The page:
The Hardest Lesson I’ve Ever Taught

“Haha, you need help from a girl!”

He’s a 5th grader in the robotics club I help run. He’s 10, maybe 11, years old. He says those words to another boy in the club, who was indeed receiving help from a girl. And even as the words are still coming out of his mouth, I knew they need to be addressed.

I want to tell him that at that very moment, I too was getting help from one of the girls in the club. I want to tell him girls can be incredibly helpful. I want to tell him that I’ve received great help from incredible women, and that some of the smartest people I know are women.

I want to tell him that that doesn’t mean all women have to be helpful, or that women are only good at being helpful. I want to tell him that even when a woman isn’t the smartest person he knows, that’s ok, because the girls are just like boys, and some will be smarter and some won’t, and gender doesn’t matter for that.

I want to tell him that by using a girl to insult a boy that he was also insulting the girl. I want to tell him that the fact that girls are in the robotics club is a somewhat unusual thing. I want to tell him that girls being one third of the robotics club is even less common. I want to tell him that that number probably won’t last in the years ahead.

I want to tell him that insults just like that one will be repeated time and time again. I want to tell him that talking that way about the women around him will slowly drive them away from robotics, and from technology fields. I want to tell him that subtle sexism, and blatant, for that matter, is pervasive in STEM, and that sexism is hugely damaging to both individuals as they are and as they dream to be.

I want to tell him about sexism. I want to tell him about gender roles in society, and about how some of the ideas he’s already formed are not only wrong, but hurtful to others. I want to tell him that not only is mocking the other boy wrong, but that by using mockery to define manliness, he is spreading a malformed definition of what it means to be a man. I want to tell him that being manly doesn’t mean being above women.

I want to tell him that insulting others in the classroom is never tolerable. I want to tell him that, from the start, insulting the other boy is unacceptable. I want to tell him that asking questions and asking for help are the best ways to learn. I want to tell him that he should learn from anyone who can teach him, regardless of race, or gender, or age, or orientation, or any other factor that divides us.

I have, realistically, a few seconds to say about two sentences, before his attention span for my words cuts out. Even if that weren’t the case, I have to say all of this in a way that helps him learn, not that makes him feel burdened by gender roles and norms being unwillingly hoisted upon him. I have to communicate critically important ideas and messages to a middle schooler who hasn’t yet had the life experiences to really understand what I’m about to say. And I have, approximately, 10 seconds.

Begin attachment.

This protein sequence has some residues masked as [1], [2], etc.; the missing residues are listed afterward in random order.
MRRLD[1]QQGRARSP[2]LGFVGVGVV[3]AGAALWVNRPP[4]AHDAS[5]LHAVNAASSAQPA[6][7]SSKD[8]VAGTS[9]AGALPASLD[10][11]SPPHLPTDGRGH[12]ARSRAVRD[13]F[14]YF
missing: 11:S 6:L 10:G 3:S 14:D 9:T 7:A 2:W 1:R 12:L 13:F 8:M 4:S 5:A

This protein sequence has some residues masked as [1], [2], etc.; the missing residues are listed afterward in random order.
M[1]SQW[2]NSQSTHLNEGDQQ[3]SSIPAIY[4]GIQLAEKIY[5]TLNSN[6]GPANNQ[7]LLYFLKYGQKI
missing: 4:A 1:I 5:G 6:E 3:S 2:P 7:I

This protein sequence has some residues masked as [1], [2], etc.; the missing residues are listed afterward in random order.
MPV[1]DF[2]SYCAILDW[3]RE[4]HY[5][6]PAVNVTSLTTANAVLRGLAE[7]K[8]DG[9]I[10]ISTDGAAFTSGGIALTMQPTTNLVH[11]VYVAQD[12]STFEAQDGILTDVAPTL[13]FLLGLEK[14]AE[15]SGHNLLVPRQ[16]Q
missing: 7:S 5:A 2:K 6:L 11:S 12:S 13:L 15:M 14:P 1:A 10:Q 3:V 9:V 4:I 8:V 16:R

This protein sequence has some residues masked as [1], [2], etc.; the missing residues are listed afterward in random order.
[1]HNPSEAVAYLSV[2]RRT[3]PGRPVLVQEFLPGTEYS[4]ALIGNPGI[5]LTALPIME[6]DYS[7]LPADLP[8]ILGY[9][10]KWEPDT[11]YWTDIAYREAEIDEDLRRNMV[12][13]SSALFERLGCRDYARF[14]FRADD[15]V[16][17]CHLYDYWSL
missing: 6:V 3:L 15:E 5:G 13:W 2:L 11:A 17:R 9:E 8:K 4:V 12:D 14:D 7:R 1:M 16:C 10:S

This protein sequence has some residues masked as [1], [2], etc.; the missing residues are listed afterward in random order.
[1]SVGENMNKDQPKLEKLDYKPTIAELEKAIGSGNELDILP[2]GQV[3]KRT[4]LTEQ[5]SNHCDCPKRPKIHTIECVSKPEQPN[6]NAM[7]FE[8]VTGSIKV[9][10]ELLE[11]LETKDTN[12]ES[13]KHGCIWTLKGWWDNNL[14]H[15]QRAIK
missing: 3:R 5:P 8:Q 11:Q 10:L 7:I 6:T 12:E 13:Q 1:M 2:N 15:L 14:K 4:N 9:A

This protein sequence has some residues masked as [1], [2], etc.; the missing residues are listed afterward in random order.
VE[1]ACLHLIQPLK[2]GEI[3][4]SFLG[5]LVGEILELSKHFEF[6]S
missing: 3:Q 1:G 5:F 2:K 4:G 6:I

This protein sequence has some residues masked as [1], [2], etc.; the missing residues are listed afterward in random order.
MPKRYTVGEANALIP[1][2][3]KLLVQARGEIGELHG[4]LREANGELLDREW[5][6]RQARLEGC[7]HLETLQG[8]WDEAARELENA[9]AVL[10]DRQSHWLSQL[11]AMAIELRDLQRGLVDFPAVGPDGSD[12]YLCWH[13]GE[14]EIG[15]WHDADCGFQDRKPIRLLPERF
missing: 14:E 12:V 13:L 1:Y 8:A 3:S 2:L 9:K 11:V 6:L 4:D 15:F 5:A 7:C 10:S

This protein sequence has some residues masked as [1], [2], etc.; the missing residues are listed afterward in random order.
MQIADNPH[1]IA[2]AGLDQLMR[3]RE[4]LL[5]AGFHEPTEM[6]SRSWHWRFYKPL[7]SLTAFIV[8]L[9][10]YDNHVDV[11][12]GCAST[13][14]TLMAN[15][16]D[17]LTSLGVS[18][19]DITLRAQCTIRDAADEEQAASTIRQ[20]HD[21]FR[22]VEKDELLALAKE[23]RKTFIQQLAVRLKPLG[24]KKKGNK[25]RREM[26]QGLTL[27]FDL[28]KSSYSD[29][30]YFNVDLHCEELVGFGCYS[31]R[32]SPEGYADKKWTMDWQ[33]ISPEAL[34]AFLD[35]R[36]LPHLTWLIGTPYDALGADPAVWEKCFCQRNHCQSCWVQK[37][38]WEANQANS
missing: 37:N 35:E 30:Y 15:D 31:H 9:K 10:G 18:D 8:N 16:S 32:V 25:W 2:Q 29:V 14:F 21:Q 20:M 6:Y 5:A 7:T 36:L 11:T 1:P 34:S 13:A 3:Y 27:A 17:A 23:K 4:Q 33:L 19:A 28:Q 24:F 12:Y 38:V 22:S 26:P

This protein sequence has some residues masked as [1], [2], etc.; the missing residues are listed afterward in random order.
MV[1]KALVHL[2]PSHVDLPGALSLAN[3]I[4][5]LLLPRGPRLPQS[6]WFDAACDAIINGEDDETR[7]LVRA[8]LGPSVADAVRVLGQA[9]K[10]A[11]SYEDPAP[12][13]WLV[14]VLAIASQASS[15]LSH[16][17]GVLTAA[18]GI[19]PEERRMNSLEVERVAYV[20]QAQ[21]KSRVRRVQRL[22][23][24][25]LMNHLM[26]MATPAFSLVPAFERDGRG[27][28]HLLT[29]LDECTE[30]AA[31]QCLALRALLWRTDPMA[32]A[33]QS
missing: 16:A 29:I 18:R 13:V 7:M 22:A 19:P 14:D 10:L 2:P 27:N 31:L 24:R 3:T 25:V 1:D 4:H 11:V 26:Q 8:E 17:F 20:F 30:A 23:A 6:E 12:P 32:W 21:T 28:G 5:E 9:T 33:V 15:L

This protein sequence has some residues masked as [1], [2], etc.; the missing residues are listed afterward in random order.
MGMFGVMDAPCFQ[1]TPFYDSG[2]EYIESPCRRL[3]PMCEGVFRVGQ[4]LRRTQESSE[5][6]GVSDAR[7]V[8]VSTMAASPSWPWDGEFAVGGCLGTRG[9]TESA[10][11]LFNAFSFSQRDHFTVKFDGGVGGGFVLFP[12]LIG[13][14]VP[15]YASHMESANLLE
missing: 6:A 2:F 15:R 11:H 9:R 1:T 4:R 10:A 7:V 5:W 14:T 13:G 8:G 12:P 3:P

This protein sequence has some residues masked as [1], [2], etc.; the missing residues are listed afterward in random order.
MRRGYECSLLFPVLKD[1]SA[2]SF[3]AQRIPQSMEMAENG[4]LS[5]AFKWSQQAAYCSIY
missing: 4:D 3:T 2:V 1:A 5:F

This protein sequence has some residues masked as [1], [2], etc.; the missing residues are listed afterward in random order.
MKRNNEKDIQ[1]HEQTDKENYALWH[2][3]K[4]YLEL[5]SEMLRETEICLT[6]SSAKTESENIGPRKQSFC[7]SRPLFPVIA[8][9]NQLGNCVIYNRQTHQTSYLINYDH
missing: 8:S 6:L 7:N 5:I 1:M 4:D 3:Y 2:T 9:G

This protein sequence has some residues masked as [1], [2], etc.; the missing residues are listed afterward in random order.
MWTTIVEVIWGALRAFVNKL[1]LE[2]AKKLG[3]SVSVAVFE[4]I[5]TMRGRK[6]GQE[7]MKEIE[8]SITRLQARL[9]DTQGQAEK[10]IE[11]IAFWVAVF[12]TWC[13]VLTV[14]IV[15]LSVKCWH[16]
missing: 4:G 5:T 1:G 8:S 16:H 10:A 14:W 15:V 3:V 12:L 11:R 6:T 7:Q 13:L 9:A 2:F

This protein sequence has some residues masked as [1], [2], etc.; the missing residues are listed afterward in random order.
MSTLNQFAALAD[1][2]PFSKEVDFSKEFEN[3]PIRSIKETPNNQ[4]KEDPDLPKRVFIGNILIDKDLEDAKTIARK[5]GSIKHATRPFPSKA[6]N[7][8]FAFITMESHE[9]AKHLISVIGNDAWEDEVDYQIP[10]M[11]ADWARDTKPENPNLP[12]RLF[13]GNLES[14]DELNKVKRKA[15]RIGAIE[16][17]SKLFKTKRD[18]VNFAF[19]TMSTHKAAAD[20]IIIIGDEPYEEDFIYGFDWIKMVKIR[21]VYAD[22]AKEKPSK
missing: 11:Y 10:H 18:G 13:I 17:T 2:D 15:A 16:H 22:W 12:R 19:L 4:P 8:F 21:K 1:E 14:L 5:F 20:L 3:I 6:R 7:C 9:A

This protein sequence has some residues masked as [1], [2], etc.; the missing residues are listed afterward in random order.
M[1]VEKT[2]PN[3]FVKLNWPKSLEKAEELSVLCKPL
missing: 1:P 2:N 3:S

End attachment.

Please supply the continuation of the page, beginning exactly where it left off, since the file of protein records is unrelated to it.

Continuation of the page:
He completes his sentence, and a moment later, I begin trying to teach the most important lesson I’ll teach all year.

An Unplanned Lesson

While this blog will usually be about my experiences teaching coding, I have a wonderful recent story I can’t help but share.

On Friday mornings, I volunteer at a local elementary school, helping run a robotics club for 5th graders. This past Friday, there were a wonderful five minutes of learning that were totally unplanned (and unplann-able!), but that were the best few minutes of my day – and they didn’t have anything do to with robotics.

The scene: myself and two students returning a cart of laptops to the classroom after club:

  • Student A, humming “Jingle Bells”: “uggg, I don’t even know why I have this song stuck in my head!”
  • Me: “Well, it’s a good time of year to have Christmas songs stuck in your head!”
  • A: “Except I celebrate Hanukkah, so it’s a little awkward”
  • Me: “You can just get some Hanukkah songs stuck in your head instead!”
  • Student B: “Are there even Hanukkah songs?”
  • A: “Yeah, there are.. like…”
  • A starts singing “I have a little dreidel”, I join in
  • We finish the first bit of the song, return the cart, and the students go off to start school

In just these few minutes, some amazing learning was able to happen –

  • I was able to connect with a student in a way outside of lesson plans. Students’ faces light right up when you can talk (or sing!) with them about their life outside of your lesson plans, and they will transfer that connection back to your classes.
  • I have an opportunity to deepen this connection in the future, simply by recalling it and wishing her a Happy Hanukkah before winter break.
  • The other student got to learn something about another culture/religion that she may not have otherwise, and have a personal connection to it, because she learned it directly from a peer

Those lessons and connections are hard enough to build into a curriculum when you try!

Lesson learned: always be ready to jump in and learn at a moment’s notice.